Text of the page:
Maison Antoine

Member Rating 4 out of 5 by billmoy on April 20, 2004

This fast food kiosk is in the middle of a square surrounded by streets, parking spaces, construction projects, and is not far from the European Parliament community. How the heck did this place become such a big local hit? It has some of the best frites in the city. Not French fries, but Belgian fries. One of my colleagues, who is a native of Belgium tells me that there used to be squares with plenty of carts or stalls selling hot fries in paper cones, but that nowadays most of these places are indoor joints slinging fries into little plastic trays. I suppose this spot is so popular because it is one of the dying breed of these old-fashioned stands.

For a somewhat nondescript plaza, it has a certain urbane romantic charm to it. There are a few park benches where you can enjoy your food, there is a fountain with a sculpture, and the brownish polygonal kiosk itself has a certain benign appearance. I sat on a bench during a surprisingly sunny afternoon in Brussels (reason to celebrate right there) and soaked in the distinctively European ambience here. Buses and cars roll by; ladies with baby strollers roll by. Even garbage collectors roll by. . . but they actually stop by for a bite to eat!

There is a menu posted with a decent variety of fast food. The star here is the fries, served in a big heap inside a paper cone. The fries come in large and small cones and cost less than two euro, but even the small order is a very generous portion. Belgian fries are known to be crisp, usually because they are deep fried twice. No mushy fries here, although my order seemingly was fried several more times for extra bite. Surprisingly the fries are not overly greasy. There is a wide selection of funky sauces that you can add on, including the always popular (in Belgium anyway) mayonnaise. They are not free, but cost 50 cents a pack.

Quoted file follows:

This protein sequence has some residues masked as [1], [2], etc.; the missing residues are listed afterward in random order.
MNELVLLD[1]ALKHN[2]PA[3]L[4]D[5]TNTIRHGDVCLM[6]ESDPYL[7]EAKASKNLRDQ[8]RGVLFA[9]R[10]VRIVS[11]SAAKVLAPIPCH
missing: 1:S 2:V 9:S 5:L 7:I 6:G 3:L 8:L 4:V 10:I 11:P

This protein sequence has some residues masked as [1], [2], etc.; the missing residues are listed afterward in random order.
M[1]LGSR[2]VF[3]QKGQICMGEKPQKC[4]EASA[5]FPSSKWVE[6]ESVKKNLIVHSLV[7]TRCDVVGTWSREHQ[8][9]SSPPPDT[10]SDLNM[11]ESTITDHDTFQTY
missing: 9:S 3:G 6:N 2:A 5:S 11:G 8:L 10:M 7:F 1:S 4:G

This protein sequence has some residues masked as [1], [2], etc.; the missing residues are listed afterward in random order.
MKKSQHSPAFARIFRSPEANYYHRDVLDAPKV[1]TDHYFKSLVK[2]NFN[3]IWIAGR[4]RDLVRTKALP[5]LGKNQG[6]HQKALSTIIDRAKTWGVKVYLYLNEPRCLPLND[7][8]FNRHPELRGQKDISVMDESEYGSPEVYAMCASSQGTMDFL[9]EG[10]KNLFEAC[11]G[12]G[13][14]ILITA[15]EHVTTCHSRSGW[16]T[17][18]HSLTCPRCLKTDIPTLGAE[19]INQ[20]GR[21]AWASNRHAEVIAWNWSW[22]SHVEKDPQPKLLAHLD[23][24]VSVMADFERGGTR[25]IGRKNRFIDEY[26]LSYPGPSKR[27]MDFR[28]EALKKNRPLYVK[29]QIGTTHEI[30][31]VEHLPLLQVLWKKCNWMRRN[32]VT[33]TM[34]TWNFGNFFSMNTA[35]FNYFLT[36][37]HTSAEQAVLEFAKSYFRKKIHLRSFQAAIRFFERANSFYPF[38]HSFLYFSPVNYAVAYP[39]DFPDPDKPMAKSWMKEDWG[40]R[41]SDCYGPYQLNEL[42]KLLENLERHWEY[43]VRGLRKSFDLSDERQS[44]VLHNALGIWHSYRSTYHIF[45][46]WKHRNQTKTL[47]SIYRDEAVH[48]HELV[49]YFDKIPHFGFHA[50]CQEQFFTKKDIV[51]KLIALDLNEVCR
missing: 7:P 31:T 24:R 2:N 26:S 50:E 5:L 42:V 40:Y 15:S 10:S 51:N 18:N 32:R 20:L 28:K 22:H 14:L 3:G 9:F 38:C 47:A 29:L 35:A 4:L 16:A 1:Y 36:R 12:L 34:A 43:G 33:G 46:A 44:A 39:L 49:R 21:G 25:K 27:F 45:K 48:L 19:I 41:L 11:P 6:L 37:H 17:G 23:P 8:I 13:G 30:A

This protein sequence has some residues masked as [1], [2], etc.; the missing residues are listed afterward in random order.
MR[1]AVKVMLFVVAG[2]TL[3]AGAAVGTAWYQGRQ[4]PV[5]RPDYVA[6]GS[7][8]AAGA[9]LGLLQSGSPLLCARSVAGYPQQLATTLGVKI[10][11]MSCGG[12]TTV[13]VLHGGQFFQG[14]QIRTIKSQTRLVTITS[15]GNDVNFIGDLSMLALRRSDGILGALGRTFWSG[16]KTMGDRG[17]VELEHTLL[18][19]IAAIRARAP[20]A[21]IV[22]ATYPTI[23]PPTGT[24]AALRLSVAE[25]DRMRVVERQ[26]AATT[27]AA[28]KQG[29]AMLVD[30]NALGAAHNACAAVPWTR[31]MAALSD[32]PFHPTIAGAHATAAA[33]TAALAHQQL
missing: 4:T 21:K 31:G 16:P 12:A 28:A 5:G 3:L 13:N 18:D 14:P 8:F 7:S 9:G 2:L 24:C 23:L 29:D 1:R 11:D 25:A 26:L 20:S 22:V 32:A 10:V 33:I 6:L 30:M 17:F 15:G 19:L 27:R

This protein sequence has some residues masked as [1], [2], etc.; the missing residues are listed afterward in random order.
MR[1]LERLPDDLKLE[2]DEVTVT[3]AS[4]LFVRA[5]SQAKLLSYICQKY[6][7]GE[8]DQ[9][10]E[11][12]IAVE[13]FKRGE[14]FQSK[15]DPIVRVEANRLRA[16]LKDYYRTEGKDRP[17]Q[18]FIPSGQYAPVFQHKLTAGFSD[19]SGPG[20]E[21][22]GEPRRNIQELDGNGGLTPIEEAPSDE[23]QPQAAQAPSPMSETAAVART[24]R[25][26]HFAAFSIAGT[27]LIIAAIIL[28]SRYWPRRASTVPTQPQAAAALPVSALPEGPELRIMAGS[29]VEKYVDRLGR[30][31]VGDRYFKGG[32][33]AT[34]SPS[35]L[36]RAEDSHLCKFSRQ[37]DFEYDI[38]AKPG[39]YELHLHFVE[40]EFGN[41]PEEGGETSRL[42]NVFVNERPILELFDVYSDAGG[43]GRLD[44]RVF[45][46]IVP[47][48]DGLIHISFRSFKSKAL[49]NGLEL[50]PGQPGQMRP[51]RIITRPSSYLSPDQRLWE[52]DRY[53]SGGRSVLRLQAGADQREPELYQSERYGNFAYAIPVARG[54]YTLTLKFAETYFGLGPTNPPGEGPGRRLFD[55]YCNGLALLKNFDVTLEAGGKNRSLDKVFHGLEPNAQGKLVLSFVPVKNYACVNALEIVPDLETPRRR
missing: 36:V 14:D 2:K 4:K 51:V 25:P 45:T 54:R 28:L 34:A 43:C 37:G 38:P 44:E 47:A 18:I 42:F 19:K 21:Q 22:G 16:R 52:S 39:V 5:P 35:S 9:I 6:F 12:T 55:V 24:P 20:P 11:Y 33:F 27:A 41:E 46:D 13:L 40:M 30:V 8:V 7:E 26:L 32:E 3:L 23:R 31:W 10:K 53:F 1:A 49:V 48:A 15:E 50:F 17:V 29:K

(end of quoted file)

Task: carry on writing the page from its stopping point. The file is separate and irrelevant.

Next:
The menu lists sandwiches, burgers, hot dogs, kebabs, cheese sticks and other items you can order. My lunch was a "shaorma burger", which turned out to be like a veggie burger with a flat falafel-like patty and a tangy sauce on a bun. It was not bad with the fries though.

The lunch crowd is brisk, so be prepared for a line at times. The kiosk has a bit of shallow counter space if you want to stand up and wolf down your order, but the benches are more relaxing. Maison Antoine is open every day and has late hours if you are still hungry past midnight.

Maison Antoine
1 Place Jourdan
Brussels, Belgium

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